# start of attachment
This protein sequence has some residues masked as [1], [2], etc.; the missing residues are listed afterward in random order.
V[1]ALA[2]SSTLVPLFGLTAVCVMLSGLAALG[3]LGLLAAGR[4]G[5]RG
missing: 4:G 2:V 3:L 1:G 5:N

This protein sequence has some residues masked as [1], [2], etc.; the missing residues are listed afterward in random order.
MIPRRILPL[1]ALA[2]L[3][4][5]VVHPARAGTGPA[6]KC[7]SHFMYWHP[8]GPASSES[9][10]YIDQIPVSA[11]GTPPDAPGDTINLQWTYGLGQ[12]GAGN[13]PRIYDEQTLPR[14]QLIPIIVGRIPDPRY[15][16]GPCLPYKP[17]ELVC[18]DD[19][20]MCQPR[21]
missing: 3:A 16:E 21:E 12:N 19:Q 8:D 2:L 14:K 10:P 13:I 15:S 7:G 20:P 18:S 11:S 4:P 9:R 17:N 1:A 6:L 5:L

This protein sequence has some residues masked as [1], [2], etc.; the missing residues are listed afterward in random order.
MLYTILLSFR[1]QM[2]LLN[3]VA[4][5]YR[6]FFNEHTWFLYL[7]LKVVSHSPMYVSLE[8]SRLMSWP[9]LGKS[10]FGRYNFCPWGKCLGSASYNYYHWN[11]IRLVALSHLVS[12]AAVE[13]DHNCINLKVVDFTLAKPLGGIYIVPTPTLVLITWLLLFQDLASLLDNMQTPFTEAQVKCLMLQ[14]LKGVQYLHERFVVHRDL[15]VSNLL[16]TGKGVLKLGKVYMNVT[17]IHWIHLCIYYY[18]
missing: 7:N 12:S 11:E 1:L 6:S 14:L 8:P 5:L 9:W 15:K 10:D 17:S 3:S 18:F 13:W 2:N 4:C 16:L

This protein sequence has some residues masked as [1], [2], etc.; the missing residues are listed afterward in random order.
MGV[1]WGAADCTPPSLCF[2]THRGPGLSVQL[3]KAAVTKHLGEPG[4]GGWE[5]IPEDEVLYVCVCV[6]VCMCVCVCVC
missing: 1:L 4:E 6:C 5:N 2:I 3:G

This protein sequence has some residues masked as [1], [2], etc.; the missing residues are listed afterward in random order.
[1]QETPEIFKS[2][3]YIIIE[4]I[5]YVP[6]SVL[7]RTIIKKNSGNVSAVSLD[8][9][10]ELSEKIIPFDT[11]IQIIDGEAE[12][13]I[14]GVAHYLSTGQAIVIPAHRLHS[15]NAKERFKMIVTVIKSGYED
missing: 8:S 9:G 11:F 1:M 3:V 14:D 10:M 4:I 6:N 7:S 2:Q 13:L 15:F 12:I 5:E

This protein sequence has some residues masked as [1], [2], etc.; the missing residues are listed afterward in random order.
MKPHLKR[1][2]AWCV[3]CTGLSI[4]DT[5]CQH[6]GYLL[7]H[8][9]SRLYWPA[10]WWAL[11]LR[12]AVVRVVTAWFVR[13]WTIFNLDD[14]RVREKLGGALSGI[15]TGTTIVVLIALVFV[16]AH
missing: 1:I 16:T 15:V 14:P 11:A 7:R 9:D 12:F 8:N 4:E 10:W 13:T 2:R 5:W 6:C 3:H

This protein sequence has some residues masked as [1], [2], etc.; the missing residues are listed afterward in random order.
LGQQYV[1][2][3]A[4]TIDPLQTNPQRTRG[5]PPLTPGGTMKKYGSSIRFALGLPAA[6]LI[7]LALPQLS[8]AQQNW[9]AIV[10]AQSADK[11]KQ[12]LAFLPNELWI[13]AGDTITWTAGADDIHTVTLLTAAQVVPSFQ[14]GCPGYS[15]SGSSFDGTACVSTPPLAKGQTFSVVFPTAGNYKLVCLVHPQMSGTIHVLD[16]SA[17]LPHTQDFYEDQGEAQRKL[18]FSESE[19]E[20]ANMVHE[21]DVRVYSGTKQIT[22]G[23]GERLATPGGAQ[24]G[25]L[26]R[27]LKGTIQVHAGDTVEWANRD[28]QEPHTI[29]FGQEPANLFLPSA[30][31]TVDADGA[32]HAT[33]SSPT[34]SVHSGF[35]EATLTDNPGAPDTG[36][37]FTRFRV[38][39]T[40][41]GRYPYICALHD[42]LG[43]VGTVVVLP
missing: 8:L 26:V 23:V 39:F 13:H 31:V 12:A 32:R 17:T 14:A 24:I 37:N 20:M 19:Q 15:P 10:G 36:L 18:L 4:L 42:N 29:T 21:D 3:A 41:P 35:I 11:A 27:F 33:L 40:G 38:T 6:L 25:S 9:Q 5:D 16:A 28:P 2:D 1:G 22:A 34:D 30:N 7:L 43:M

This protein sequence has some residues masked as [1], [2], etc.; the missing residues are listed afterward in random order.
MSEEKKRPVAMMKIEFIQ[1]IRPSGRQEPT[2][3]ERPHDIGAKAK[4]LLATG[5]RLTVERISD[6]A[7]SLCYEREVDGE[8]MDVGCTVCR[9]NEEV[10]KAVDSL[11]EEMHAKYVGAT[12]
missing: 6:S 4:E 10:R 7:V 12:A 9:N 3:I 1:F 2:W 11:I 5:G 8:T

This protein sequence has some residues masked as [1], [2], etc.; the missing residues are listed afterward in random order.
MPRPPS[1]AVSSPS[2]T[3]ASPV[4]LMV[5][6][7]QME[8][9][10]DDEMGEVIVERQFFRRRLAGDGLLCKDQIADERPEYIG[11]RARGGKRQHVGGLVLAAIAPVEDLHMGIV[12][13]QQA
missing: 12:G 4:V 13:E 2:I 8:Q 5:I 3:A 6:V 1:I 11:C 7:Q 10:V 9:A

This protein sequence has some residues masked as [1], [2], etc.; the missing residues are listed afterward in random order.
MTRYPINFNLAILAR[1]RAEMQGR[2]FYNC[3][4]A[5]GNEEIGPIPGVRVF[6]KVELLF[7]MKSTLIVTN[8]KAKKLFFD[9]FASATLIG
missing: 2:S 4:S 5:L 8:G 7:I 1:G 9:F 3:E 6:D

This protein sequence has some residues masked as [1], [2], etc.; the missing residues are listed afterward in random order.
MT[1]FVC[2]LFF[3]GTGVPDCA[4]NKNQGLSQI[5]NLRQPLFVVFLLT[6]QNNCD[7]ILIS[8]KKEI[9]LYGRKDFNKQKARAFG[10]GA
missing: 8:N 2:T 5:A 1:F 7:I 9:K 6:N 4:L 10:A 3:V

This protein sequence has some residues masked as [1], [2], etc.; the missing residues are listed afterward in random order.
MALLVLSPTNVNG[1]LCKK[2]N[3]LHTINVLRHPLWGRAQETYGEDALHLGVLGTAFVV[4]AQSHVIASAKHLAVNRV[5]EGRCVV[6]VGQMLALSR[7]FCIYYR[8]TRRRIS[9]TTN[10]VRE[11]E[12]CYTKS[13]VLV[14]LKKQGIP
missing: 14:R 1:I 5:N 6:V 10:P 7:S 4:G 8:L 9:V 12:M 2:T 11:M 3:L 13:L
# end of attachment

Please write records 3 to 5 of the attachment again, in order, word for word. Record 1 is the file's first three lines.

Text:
This protein sequence has some residues masked as [1], [2], etc.; the missing residues are listed afterward in random order.
MLYTILLSFR[1]QM[2]LLN[3]VA[4][5]YR[6]FFNEHTWFLYL[7]LKVVSHSPMYVSLE[8]SRLMSWP[9]LGKS[10]FGRYNFCPWGKCLGSASYNYYHWN[11]IRLVALSHLVS[12]AAVE[13]DHNCINLKVVDFTLAKPLGGIYIVPTPTLVLITWLLLFQDLASLLDNMQTPFTEAQVKCLMLQ[14]LKGVQYLHERFVVHRDL[15]VSNLL[16]TGKGVLKLGKVYMNVT[17]IHWIHLCIYYY[18]
missing: 7:N 12:S 11:E 1:L 6:S 14:L 8:P 5:L 9:W 15:K 10:D 17:S 3:S 18:F 13:W 2:N 4:C 16:L

This protein sequence has some residues masked as [1], [2], etc.; the missing residues are listed afterward in random order.
MGV[1]WGAADCTPPSLCF[2]THRGPGLSVQL[3]KAAVTKHLGEPG[4]GGWE[5]IPEDEVLYVCVCV[6]VCMCVCVCVC
missing: 1:L 4:E 6:C 5:N 2:I 3:G

This protein sequence has some residues masked as [1], [2], etc.; the missing residues are listed afterward in random order.
[1]QETPEIFKS[2][3]YIIIE[4]I[5]YVP[6]SVL[7]RTIIKKNSGNVSAVSLD[8][9][10]ELSEKIIPFDT[11]IQIIDGEAE[12][13]I[14]GVAHYLSTGQAIVIPAHRLHS[15]NAKERFKMIVTVIKSGYED
missing: 8:S 9:G 11:F 1:M 3:V 14:D 10:M 4:I 6:N 7:S 2:Q 13:L 15:F 12:I 5:E